She will later be laid to rest with her husband, Prince Philip, at a private family service.

As the queen’s coffin arrived at the castle, there were poignant reminders of her love of animals: A groom stood at the roadside with one of her ponies, Emma, and another member of staff held the leashed of two of her beloved corgis, Sandy and Muick.

Related: IN PHOTOS: State funeral of Queen Elizabeth II

Monday had been declared a public holiday in honor of the Queen, who died Sept. 8 at the age 96.

Her funeral was broadcast live to more than 200 countries and territories worldwide and screened to crowds in parks and public spaces across the U.K.

You can watch the full Citytv live special, hosted by Lisa LaFlamme, Cynthia Mulligan and Tammie Sutherland, on Citytv, CityNews 24/7, and citynews.ca.

Ahead of the Queen’s funeral, King Charles III sent out a message saying he and his wife were deeply touched by the many messages of condolences they have received from around the world.

“As we all prepare to say our last farewell, I wanted simply to take this opportunity to say thank you to all the countless people who have been such a support and comfort to my family and myself in this time of grief,” read the new monarch’s statement.

For the funeral, Elizabeth’s coffin was be taken from Westminster Hall, across the road to Westminster Abbey, on a royal gun carriage drawn by 142 Royal Navy sailors.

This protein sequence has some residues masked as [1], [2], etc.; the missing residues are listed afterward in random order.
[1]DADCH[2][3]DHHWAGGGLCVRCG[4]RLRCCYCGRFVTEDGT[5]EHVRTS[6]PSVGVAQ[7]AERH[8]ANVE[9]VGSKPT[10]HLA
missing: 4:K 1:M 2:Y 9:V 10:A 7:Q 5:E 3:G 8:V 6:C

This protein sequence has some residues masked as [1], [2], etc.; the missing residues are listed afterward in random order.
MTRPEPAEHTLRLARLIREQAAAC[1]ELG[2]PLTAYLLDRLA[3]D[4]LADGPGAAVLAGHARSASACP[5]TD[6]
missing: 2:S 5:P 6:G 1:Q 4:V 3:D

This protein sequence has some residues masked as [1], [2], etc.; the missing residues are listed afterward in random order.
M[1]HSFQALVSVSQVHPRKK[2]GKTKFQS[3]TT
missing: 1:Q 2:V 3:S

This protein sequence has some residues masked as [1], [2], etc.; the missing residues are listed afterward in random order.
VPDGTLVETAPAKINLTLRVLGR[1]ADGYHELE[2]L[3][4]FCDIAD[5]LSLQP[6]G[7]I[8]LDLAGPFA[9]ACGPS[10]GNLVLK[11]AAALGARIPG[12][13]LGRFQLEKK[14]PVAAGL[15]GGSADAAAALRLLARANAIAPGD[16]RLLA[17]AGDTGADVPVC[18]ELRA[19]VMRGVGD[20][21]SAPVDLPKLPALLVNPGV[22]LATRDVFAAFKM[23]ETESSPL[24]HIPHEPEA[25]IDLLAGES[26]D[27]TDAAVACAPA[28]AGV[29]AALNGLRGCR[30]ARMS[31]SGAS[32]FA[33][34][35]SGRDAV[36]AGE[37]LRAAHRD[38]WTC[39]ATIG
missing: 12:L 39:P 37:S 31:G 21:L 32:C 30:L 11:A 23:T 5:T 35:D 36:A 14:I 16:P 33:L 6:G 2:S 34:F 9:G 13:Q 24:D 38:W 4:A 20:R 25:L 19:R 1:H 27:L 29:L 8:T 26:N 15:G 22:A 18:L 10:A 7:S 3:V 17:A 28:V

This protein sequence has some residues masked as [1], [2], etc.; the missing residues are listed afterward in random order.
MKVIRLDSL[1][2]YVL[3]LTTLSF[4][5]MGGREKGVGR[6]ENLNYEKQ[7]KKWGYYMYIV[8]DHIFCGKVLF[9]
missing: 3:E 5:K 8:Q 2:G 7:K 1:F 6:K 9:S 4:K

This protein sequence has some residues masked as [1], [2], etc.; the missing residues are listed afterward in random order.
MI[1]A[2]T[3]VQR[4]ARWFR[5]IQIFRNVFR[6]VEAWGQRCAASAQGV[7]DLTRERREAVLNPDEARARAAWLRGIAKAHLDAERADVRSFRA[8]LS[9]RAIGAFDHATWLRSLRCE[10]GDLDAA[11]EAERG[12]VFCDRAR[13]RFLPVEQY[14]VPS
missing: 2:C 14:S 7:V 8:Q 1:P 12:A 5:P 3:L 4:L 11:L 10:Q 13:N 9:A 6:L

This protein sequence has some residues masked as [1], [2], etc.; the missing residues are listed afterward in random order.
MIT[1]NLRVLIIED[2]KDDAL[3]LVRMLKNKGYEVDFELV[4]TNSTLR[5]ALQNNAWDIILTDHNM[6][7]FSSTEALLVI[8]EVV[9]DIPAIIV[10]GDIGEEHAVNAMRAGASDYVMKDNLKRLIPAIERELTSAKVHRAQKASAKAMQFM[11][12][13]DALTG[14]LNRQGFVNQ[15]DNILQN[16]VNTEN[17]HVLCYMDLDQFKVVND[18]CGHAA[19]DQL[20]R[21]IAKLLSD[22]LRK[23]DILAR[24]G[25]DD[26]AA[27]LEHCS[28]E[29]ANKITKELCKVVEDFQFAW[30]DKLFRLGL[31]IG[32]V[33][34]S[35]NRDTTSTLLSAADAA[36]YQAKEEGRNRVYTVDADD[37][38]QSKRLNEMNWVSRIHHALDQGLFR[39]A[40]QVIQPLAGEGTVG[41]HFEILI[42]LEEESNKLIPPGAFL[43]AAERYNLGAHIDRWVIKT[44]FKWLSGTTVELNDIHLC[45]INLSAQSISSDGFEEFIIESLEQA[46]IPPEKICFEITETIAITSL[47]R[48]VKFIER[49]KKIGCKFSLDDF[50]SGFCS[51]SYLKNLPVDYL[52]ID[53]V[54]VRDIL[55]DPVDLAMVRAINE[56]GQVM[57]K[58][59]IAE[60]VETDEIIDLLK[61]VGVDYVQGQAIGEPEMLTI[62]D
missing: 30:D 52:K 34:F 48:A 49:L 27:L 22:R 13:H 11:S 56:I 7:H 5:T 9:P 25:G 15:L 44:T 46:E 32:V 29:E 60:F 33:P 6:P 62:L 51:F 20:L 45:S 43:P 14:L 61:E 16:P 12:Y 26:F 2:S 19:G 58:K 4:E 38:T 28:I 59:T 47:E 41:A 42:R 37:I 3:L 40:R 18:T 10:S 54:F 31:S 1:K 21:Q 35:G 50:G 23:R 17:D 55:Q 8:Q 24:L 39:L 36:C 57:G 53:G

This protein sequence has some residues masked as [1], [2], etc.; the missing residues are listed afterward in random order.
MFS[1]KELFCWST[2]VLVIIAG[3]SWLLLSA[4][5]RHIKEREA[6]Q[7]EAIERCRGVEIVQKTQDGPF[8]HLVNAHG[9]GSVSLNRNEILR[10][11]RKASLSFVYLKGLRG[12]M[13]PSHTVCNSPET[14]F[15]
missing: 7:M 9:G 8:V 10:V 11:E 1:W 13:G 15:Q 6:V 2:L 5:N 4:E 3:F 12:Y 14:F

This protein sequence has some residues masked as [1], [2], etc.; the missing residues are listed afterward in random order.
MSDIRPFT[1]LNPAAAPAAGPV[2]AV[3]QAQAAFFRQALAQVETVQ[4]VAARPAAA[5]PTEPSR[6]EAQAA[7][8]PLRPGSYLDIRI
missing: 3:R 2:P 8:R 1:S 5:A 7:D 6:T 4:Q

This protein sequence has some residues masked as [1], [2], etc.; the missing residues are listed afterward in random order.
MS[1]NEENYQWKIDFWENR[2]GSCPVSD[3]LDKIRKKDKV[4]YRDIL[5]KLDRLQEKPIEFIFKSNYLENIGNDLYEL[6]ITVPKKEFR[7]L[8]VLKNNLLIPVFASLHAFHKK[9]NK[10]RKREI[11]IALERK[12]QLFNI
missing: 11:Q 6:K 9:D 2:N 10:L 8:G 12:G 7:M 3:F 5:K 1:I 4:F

Hours before the service was set to begin, London authorities said all viewing areas along route of the funeral procession were full.

Prior to the Queen’s funeral service, the tenor bell tolled every minute for 96 minutes, reflecting the years of Queen Elizabeth II’s life.

Canada pays tribute to the Queen

Following the service in London, Canada will be honouring the late queen with a televised ceremony and parade Monday in Ottawa.

Members of the military and RCMP will parade through the streets of the nation’s capital and sound a 96-gun salute at 12:10 p.m.

“Few leaders receive the outpouring of love we have seen [for Elizabeth]”

A service at Christ Church Cathedral in Ottawa will include eulogies by former prime minister Brian Mulroney and former governor general Adrienne Clarkson.

The ceremony will also include tributes, music and readings by prominent Canadian artists.

After the church service, Royal Canadian Air Force CF-18 fighter jets will perform a flypast over the cathedral and Parliament Hill.

Prime Minister Justin Trudeau and his wife, Sophie Gregoire Trudeau, led the Canadian delegation attending the Queen’s funeral.

They were seated a few rows behind Gov. Gen. Mary Simon and her husband, the Canadian delegation members sitting closest to King Charles III and other senior royals.

Canada’s delegation also includes former governors general Michaelle Jean and David Johnston, as well as former prime ministers Kim Campbell, Jean Chretien, Paul Martin and Stephen Harper.

With files from Meredith Bond of CityNews